Wood said he came up with the idea because after seeing the shipwreck, he was reminded of a barge and he recalled reading an article by Ruth Dixon in the Winter 1976 Pacific County Historical Society’s quarterly publication, The Sou’wester that discussed Prohibition era booze barge smuggling.
While we may never know from whence the wreckage came, it has in the past and continues to be a source of great entertainment for literally thousands who have continued to ‘discover’ it along its journey through North Cove.
Others, like South Bend native and by 2010 a Kennewick resident, Jeb Buckingham, hold to the theory that the remains may quite possibly be those of the American steam schooner Trinidad. Weighing 974 tons, the wooden-hulled Trinidad became stranded on the north spit of the Willapa bar on May 7, 1937, near buoys 6 and 7, the victim of gale force winds.
A lumber hauler like the Canadian Exporter, the Trinidad was headed to San Francisco with a load of lumber when she went aground and eventually sank.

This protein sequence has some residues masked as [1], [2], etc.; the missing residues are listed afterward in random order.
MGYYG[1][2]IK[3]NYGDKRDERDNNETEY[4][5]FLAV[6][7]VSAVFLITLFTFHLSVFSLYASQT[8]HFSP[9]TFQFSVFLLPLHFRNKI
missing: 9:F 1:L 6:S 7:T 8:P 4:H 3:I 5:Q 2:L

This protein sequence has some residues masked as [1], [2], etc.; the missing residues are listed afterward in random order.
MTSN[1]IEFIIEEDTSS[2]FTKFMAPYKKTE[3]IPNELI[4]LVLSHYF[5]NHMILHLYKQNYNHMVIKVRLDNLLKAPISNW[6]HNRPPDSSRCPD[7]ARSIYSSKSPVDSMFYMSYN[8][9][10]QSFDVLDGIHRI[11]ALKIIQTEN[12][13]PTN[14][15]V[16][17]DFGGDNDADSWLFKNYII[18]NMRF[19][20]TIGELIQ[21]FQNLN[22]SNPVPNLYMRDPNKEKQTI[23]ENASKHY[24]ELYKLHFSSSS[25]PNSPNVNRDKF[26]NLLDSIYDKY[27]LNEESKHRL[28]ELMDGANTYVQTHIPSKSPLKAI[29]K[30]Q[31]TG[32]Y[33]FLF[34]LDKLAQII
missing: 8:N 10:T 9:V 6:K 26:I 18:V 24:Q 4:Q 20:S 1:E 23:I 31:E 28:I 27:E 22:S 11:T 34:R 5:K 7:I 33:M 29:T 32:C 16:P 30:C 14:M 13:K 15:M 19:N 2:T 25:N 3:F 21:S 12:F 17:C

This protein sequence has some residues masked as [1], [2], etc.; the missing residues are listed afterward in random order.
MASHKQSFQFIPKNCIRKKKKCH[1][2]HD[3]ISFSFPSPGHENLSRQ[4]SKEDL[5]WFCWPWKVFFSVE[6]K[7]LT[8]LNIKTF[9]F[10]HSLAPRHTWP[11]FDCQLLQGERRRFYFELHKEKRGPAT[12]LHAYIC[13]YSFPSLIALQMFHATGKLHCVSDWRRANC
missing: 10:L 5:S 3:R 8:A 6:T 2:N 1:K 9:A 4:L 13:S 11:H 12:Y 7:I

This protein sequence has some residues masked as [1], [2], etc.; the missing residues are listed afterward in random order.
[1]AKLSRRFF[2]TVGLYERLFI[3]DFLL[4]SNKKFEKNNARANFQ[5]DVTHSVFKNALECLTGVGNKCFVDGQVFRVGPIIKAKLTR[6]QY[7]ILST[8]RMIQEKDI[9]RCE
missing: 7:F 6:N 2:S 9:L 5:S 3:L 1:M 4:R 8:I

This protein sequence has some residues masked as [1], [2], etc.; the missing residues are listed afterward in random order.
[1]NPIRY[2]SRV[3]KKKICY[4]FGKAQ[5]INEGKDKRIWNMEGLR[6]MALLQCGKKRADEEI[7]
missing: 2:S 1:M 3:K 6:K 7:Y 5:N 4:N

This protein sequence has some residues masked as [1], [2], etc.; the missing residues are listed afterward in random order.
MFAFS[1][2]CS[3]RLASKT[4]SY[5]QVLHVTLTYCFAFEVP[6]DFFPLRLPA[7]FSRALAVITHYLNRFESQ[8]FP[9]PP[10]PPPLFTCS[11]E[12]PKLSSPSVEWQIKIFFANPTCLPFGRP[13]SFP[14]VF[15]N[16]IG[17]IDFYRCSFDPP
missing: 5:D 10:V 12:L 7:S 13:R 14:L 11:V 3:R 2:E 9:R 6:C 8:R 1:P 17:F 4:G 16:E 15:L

After studying the wreck, MAS researchers have eliminated the Canadian Exporter as a possible match, based on a comparison of its construction and that of the shipwreck remains. The Trinidad has moved up the list as a possible match, however, the investigation continues and no conclusions have yet been reached.
Anchor study also
In addition to a study of the shipwreck at North Cove, the Historical Society requested that MAS also investigate a more than century old anchor retrieved this summer in the Grays Harbor navigation channel in an attempt to determine its origins.
Westport Seafoods’ FV Tani Rae snagged the anchor on Aug. 25 between Buoys 28 and 30. Business owners Doug and Mike Cornman donated the anchor to the Historical Society for display at the Westport Maritime Museum.